OMG I'm so proud of you! Tears of joy! Yay!

  7. Kristin says

    Oh.My.Gosh… This Race Report had it all… I laughed, I teared up, and most importantly, I was incredibly inspired… And then I got angry because of that crappy kid… I experienced the full spectrum of emotions all the while sitting at my desk at work, with my colleagues wondering what the hell I was doing! Thank you for it all… The race report, the blog entries during the months of training, the inspiration… And remember, for every rude-ass, snotty teenager laughing at you, there are a ten-fold the number of people everywhere cheering you on and sending you only the best of thoughts! Congratulations.

  8. Andrea says

    Apparently I wasn't the only one reading your race report at work! hehe

    I love your honesty. It takes so much courage to tell it like it is. You are amazing. Everyone is fighting their own mental demons during these races. These types of race reports will encouraging more people to try a tri, well, except maybe the steaming poo on the seat. Isn't it funny that it is more sanitary to sit on the grass & pee in your shorts than go in one of those nasty porti-potties?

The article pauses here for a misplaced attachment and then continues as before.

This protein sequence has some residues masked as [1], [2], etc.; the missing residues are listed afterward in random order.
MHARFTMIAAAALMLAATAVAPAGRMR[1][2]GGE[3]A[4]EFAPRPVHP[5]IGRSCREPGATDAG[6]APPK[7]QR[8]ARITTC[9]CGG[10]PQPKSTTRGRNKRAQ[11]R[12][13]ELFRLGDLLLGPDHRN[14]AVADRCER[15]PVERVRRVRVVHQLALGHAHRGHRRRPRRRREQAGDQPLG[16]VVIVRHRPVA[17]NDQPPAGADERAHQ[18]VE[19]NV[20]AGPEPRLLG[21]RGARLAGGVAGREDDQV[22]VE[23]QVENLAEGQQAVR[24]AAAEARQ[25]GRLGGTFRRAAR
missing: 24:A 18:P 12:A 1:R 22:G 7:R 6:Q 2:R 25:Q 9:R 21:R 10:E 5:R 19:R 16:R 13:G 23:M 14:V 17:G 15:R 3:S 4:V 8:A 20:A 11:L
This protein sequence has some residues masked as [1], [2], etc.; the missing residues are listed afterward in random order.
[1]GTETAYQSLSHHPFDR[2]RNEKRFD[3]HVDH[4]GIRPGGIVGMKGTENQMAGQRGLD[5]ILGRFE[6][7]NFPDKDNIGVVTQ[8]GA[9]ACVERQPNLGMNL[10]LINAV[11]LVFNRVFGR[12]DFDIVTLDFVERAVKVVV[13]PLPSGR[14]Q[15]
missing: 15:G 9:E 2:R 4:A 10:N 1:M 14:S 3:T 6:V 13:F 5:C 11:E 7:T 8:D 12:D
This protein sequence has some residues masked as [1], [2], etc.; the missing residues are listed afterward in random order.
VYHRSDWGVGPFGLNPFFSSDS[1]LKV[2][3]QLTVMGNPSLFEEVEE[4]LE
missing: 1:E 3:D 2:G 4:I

That little jerk made me mad when I read that but in the grand scheme of things who gives a flip what that little jerk said. You finished what you set out to do. You are a great example of what you can do when you just put your mind to it!

    CONGRATULATIONS to you & the Expert!! I have enjoyed reading your journey to 70.3!

  9. Monica Johnson-Null says

    My inspiration! 70.3 here I come! You truly are my hero! Tears, laughter and joy come from reading this post! So proud of you!

  10. Denise says

    I stand in awe of you and Jason, and your HUGE accomplishment. Thanks for a wonderful report, I laughed and cried, and felt inspired too! You have a wonderful gift of writing, and I am thankful you share it:)
    Because of your inspiration I will be doing a 5K on Thanksgiving day, and I will probably walk most of it! But I will "keep moving".

  11. Becca says

    You are my hero. I am o impressed with this and totally inspired that you can do something like this — you rock! :-) congrats for finishing and finishing well!!

  12. Swim Bike Mom says

    Thank you guys, for all your kind words. You kept me moving during the race. And thanks most of all to the Stanley Family and baby boy Caden. I could never give up with the family in my heart! :)

  13. TravelDiva says